I have been sober for nearly three years, and I am just as proud of what I have learned about myself—or finally allowed myself to see—as my sobriety itself. 

Since childhood, I have questioned my true gender identity without knowing that being anything but the assigned female gender I was given at birth was an option. I didn’t learn what being transgender was until college. I identified as a butch lesbian, then queer, gender nonconforming, and gender fluid. And with each label, I got closer to the truth, but in my attempts to find the right one, I became more drunk. 

At first, I got sober for my kids. Then I got honest and stayed sober for me. I admitted that my marriage wasn’t working and neither was my life as a female. I came out as nonbinary about a year after getting sober. I use they/them pronouns and have had gender-affirming top surgery to reduce much of the body dysmorphia I felt. I am getting closer and closer to presenting as my true self and on most days it feels amazing. But the dysphoria is still there in different forms and the uncertainty of the pandemic has made the number of shitty days increase. I forget to see that the feelings stirred by my brain are not the whole of my story or even the story of an active drinker.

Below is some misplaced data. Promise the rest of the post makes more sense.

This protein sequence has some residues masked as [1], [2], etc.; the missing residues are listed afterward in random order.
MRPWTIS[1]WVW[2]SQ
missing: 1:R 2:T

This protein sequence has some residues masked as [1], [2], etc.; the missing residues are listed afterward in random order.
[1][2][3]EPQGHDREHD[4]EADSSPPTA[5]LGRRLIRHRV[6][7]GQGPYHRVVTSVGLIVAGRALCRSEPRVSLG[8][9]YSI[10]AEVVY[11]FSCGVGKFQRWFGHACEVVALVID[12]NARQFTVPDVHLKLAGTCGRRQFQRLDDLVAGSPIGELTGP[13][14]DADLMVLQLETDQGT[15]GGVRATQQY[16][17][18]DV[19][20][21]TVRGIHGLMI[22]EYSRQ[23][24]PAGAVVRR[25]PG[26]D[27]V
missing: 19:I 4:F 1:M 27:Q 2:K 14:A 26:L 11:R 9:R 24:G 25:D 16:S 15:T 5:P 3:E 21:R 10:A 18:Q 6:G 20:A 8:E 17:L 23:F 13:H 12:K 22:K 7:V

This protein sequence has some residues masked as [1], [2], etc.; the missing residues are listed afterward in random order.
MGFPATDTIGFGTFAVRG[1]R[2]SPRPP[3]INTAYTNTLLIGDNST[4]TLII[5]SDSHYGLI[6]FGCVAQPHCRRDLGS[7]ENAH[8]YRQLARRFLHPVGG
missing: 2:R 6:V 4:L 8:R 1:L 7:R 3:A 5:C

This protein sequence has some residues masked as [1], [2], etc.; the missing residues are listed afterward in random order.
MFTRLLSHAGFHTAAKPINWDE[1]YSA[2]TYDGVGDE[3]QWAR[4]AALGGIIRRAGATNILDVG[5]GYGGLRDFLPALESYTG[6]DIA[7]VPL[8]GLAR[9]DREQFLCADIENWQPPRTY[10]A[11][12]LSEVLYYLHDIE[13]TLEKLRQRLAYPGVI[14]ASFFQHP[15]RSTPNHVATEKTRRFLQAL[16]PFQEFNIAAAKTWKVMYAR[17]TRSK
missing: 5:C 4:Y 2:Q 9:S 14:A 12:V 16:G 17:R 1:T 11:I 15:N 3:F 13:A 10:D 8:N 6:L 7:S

I keep confusing being uncomfortable with being unsafe. 

Then I saw Mae’s discomfort in her body. She kept her shirt on during sex, she examined her figure in the mirror, and having sex with a strap-on seemed like the only way she could climax while having sex with George. It took several episodes before Mae finally admitted her uncertainty about her gender. 

“I think I’m transgender, or like nonbinary, or whatever the terms are these days,” she says on stage after feeling frustrated that she could never be masculine enough or man enough for her “straight” girlfriend. “But whatever, because I’ve always felt this way.” 

This is not that far off from the real-life Mae Martin, whose 2015 stand-up tour was called Us and explored sex and gender identity. Martin uses she/they pronouns on Twitter. 

She tells me I am perfect. I am not, but I am seen. And that feels perfect.

I watched this scene 1,400 miles away from my partner and felt vulnerable but safe. This was the reminder I needed that I was where I was supposed to be. Okay, fine, where I really wanted to be was sitting next to my person, holding her hand with her silently squeezing it to let me know I am more than enough. 

I have had my own struggles with feeling masculine or trans enough. Before I had my double mastectomy, I worried my new partner would no longer love or enjoy my body in the same way after surgery. Would I be too masculine? She tells me I am perfect. I am not, but I am seen. And that feels perfect.

I needed Feel Good to feel uncomfortable in the good ways again, and Martin does such a beautiful job showing how addiction, identity, and sexuality are linked. She also shows how navigating addiction and relationships can be messy and sometimes dangerous. I am rooting for Mae, but her sobriety and identity will need to be just as important to George if it’s going to work out. We all deserve someone who makes us feel perfect even when we are riddled with imperfections.